Two years ago we endorsed state Assemblyman Ed Ra for re-election in the 19th Assembly District, citing his effective advocacy for this district as well as his willingness to work across the aisle with Democrats and to break with Republican orthodoxy on some issues.
This year we are endorsing Ra’s Democratic opponent, attorney Gary Port.
What happened? COVID-19 and President Trump. And Ra’s response to them.
The truth is that the impact of COVID-19 – and Trump’s mishandling of it – dominate every race for state Assembly and state Senate in New York for good reason.
The biggest issue facing all state legislators is the $14.5 billion that the COVID-19 pandemic is costing New York.
The virus, both candidates acknowledged in a virtual debate hosted by Blank Slate Media last week, will severely impact not only the state’s finances but those of every county and municipality in New York.
If the federal government comes up with a stimulus package that helps states and local municipalities, New York will still probably face a large shortfall that will be “bad,” Ra correctly predicted at the debate.
But if it does not, the impact will be “apocalyptic” for New York, Port correctly warned.
Port and Ra disagreed, however, on the reasons for this dire state.
Port was clear in placing blame where blame belongs – with Trump’s epic failure in responding to the pandemic.
This, he said, began with Trump failing to alert the public to the threat posed by the virus.
We will add that it was followed by Trump downplaying its impact, failing to launch a national program of testing, tracing and production of needed equipment, his embrace of phony cures and discouraging the wearing of masks and social distancing in words and action.
These are the reasons the United States, with 4 percent of the world’s population, has 20 percent of the deaths caused by COVID-19, with 220,000, and more than eight million people infected. And the country now is in the midst of a third wave of infections.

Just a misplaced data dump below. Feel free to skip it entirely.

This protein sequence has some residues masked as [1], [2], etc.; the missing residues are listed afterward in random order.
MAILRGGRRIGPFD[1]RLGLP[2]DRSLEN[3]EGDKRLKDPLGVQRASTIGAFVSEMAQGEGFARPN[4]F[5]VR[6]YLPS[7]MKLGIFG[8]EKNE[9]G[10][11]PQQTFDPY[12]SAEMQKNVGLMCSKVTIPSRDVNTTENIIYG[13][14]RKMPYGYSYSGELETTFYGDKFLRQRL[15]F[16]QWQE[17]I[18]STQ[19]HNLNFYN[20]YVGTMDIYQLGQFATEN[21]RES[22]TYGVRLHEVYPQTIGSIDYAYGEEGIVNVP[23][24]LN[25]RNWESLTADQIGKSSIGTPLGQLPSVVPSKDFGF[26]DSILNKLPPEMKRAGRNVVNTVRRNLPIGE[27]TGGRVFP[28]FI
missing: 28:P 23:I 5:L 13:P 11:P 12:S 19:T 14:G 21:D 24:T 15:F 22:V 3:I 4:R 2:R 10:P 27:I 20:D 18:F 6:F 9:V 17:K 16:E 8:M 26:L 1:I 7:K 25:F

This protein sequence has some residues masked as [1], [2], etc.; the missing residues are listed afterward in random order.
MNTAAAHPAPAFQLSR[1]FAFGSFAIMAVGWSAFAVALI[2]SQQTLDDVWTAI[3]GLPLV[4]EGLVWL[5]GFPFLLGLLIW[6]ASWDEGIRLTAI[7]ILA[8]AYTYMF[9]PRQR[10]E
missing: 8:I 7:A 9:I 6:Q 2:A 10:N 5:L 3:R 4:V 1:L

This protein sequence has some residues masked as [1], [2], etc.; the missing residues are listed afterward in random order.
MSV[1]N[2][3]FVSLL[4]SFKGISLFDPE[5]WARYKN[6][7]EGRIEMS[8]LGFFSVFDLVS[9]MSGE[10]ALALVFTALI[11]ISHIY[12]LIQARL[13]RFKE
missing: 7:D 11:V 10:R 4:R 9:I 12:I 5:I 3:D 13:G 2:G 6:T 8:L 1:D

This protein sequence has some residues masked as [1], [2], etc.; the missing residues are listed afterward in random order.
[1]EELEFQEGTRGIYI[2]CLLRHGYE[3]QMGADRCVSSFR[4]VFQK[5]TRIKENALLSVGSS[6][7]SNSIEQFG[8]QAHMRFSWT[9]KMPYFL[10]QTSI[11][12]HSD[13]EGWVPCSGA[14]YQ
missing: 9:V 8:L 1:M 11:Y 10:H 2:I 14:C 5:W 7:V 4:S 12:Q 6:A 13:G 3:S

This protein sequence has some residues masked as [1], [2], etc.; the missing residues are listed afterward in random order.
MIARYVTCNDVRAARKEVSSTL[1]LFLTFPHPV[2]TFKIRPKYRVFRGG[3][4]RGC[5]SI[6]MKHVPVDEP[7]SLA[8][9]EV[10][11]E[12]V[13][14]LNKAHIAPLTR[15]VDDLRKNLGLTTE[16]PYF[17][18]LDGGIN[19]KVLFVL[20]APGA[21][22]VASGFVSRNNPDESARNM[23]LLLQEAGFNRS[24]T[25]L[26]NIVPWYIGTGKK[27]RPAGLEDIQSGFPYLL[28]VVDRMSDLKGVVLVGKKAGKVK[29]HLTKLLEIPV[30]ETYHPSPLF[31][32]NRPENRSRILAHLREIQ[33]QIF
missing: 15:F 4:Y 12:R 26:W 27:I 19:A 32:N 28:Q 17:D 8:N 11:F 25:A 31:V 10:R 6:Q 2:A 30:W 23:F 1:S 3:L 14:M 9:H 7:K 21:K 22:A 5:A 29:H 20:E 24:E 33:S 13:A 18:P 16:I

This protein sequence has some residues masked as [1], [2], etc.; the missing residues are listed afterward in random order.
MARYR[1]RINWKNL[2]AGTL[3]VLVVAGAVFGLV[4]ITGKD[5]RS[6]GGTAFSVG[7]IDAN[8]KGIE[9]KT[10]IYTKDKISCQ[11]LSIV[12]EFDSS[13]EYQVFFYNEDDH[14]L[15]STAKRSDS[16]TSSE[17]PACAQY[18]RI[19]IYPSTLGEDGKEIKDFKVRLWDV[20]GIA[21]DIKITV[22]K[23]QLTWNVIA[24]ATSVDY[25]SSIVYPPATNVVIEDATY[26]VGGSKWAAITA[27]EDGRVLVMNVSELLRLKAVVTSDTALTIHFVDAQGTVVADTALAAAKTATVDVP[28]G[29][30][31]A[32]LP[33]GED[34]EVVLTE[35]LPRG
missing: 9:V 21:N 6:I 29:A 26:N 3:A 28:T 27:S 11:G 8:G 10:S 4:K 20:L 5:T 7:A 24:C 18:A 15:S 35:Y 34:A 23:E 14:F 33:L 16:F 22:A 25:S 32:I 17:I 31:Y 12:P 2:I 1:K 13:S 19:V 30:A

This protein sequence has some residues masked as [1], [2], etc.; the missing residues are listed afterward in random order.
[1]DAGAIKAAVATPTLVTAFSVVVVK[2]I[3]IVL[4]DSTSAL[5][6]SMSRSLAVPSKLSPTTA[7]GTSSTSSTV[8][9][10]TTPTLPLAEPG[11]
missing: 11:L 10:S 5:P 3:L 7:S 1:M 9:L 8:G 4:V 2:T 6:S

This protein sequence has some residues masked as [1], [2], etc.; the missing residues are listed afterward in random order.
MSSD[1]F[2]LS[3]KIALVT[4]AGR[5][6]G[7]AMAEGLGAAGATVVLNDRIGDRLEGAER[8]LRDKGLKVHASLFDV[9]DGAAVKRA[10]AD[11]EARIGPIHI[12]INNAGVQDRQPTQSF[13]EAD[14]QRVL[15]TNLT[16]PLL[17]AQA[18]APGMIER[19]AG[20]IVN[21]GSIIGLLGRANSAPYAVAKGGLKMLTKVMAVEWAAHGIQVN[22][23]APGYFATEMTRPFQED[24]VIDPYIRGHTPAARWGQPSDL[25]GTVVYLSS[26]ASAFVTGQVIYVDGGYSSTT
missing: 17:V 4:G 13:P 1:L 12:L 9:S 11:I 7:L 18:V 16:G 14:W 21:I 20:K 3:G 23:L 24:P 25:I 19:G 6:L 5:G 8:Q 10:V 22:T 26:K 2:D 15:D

Ra, on the other hand, ignored Trump’s failure and instead stressed his role in the first stimulus package and how in the beginning he worked well with Gov. Andrew Cuomo.
Both sides, Ra said, are responsible for a lack of agreement on a second stimulus – ignoring the opposition of Senate Republicans to including the needed aid to state and local governments in the package.
In fact, Ra was more critical of Cuomo over the handling of COVID-19’s impact on New York than Trump.
He did praise Cuomo’s leadership in holding daily briefings and helping people “looking for some reassurance.” But he criticized Cuomo for a lack of transparency and said his policy on nursing homes was a “disaster.” Cuomo’s handling of nursing homes is a fair topic of debate, but nothing about Trump?
Ra went on to say that he doesn’t approve of the way Trump often conducts himself in terms of attacking other people, but “unfortunately we have gotten to a point on both sides where things have gotten very personal.”
This simply ignores reality.
If Ra really believes this to be true, he does not have the judgment to serve in the Assembly at this time. If he is saying this because he fears the political consequences of opposing the candidate of his own party, he doesn’t have the political courage to do what is needed.
As president, Trump has waged war on the rule of law, our intelligence agencies, our military, free elections and a free and independent press. He has succeeded in doing this with the help of Republican officials who have stood by silently or assigned blame to both sides.
We don’t need another Republican legislator to ignore this truth.
Port, who has run unsuccessfully against Ra three times before, also offers a strong background as a former assistant district attorney, champion of social justice and service in the Army from which he retired in 2015 with the rank of lieutenant colonel.
He called Black Lives Matter “an important moment” in the country’s history, addressing systematic racism against Blacks that goes beyond unfair treatment at the hands of police to housing, education, zoning and beyond.
He also offered an interesting way to address bad police – the adoption of a code of ethics by police similar to that used by the military to encourage good police to report bad police.
Ra stressed his support for police and said “when we talk about reform, it has to be done in a deliberate and collaborative way.” This is also not the time to sidestep the unfair treatment of Blacks and people of color in this country.
Ra also said recent changes to bail reform had improved the system, but judges still needed greater discretion in imposing bail – a position echoed by Port.
In the past, Ra has been a voice of moderation and reason in addressing issues before the Legislature – the kind of Republican needed to resurrect the party across the state. He has also represented Long Island well.
But in an era dominated by Trump and COVID-19, Ra appears out of step with what is needed, while Port better speaks to the issues that will have the greatest impact on the next Legislature.
We give our endorsement for the 19th Assembly District to Gary Port.